Single Standard, Not Double Standard


By Togba-Nah Tipoteh

In this Commentary, Single Standard means honesty, practicing what you talk and Double Standard means practicing what you do not talk. Practicing what you talk is at once honest and doing the right thing while practicing what you do not talk is at once dishonest and doing the wrong thing. In Liberia, there is much talk about upholding the Rule of Law but there is upholding of the Rule of Outlaw. Let us look at some of these Double Standards and point out ways to get on the Single Standard.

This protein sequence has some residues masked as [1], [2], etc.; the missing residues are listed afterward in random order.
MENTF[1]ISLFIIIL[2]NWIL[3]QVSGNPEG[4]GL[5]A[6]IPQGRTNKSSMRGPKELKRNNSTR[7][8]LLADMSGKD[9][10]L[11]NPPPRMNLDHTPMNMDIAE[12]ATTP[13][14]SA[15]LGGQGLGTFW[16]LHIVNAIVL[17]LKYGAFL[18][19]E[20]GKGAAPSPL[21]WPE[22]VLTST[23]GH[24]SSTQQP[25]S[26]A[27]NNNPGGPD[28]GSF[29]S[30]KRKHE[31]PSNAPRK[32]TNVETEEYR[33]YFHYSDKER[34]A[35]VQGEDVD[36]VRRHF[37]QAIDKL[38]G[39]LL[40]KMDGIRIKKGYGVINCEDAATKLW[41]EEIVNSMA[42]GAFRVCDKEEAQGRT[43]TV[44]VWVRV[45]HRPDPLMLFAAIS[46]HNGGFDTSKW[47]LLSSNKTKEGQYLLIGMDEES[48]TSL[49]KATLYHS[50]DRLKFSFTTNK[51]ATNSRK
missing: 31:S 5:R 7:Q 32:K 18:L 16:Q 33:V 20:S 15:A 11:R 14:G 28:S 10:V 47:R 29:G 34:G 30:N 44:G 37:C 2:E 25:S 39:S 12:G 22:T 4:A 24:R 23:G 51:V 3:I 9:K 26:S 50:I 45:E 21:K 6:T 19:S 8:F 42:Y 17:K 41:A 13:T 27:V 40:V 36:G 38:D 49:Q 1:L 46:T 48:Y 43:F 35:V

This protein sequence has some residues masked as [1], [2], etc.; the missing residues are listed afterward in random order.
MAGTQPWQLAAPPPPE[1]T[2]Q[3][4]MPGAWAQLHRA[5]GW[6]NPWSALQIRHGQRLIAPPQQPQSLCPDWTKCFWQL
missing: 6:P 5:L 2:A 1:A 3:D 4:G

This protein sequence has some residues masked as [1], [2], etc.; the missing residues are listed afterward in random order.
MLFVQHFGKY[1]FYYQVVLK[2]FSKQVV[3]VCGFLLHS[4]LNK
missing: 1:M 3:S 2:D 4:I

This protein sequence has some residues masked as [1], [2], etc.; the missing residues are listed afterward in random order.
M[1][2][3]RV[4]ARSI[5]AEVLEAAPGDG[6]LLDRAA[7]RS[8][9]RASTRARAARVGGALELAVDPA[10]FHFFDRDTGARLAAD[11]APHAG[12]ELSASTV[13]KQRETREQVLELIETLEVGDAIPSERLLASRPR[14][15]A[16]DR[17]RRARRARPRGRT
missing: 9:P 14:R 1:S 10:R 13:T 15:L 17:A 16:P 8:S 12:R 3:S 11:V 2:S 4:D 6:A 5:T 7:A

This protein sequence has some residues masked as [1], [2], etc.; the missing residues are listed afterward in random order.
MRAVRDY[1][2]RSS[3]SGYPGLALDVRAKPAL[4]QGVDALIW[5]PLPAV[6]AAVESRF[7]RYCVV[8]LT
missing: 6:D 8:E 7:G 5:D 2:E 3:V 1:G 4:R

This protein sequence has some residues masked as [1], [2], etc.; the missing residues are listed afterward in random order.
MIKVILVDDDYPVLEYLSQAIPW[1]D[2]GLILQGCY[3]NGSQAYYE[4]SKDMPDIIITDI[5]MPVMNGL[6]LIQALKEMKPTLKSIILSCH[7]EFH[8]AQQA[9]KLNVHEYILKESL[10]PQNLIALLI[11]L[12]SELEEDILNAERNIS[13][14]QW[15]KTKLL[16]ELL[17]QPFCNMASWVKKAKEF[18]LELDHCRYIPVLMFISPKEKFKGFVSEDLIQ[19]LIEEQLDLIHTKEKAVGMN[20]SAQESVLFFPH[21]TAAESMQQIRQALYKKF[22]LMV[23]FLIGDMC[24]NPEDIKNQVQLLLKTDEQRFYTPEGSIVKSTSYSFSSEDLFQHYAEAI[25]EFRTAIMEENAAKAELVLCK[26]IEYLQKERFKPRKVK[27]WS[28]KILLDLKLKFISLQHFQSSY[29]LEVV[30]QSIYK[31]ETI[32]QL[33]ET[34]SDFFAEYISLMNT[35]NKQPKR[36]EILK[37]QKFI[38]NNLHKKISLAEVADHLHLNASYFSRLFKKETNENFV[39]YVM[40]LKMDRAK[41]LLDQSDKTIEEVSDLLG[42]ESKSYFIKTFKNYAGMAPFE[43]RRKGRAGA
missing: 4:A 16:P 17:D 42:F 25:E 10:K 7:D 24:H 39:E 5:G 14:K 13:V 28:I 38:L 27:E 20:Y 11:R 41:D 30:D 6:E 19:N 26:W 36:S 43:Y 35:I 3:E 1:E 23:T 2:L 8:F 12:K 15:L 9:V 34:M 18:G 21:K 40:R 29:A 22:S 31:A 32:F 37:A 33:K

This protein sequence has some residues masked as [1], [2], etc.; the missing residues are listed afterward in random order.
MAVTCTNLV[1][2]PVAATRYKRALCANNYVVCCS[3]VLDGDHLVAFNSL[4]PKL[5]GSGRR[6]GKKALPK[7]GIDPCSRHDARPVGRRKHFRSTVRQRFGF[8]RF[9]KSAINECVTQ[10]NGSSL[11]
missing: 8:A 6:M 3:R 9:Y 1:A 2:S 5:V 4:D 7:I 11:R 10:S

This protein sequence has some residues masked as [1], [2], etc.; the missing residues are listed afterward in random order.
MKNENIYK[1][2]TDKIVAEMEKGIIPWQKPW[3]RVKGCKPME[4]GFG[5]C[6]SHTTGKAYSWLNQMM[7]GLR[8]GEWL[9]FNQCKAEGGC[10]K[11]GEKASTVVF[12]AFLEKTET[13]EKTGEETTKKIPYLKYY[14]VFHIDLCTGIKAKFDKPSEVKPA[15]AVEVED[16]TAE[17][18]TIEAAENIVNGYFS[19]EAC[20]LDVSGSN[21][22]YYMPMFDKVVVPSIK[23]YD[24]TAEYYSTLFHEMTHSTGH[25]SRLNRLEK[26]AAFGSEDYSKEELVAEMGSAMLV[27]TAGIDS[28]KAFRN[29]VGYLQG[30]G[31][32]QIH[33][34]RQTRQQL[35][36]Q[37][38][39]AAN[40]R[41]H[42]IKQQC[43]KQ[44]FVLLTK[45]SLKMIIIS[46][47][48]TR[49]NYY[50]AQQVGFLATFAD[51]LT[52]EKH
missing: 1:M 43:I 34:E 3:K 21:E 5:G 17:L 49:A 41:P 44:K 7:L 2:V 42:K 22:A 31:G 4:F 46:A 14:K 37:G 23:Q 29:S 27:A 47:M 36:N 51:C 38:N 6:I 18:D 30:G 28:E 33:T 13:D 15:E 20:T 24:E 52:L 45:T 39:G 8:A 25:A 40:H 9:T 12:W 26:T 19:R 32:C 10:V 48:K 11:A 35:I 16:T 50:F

Starting from a religious institution, the Church, there is the Double Standard example of getting women to cover their heads when going for communion but the men are not required to cover their heads. Then, when the women wear African attires, they are allowed to have their heads covered but the men wearing African attires are not allowed to have their heads covered. In fact, in Liberian culture and other African cultures, respectful attires for men anywhere, including the Church and Mosque, show men to be fully attired from head to toe. But when bereaved men wear western attires at a funeral service in a Church, they are allowed to wear their black hats. One day, I was rushing to a meeting with Former President of Liberia Ellen Johnson Sirleaf and I left my hat matching my Liberian attire at home, for which I apologized. President Sirleaf accepted my apology and told me not to forget it the next time. I appreciated her understanding and acceptance of my apology. At Prayers in Mosques, the women are required to sit in the back while the men sit in the front. India, considered to be the world’s largest democracy practicing country, has a Caste System where a person from the Low Caste is not allowed to marry a person from the High Caste.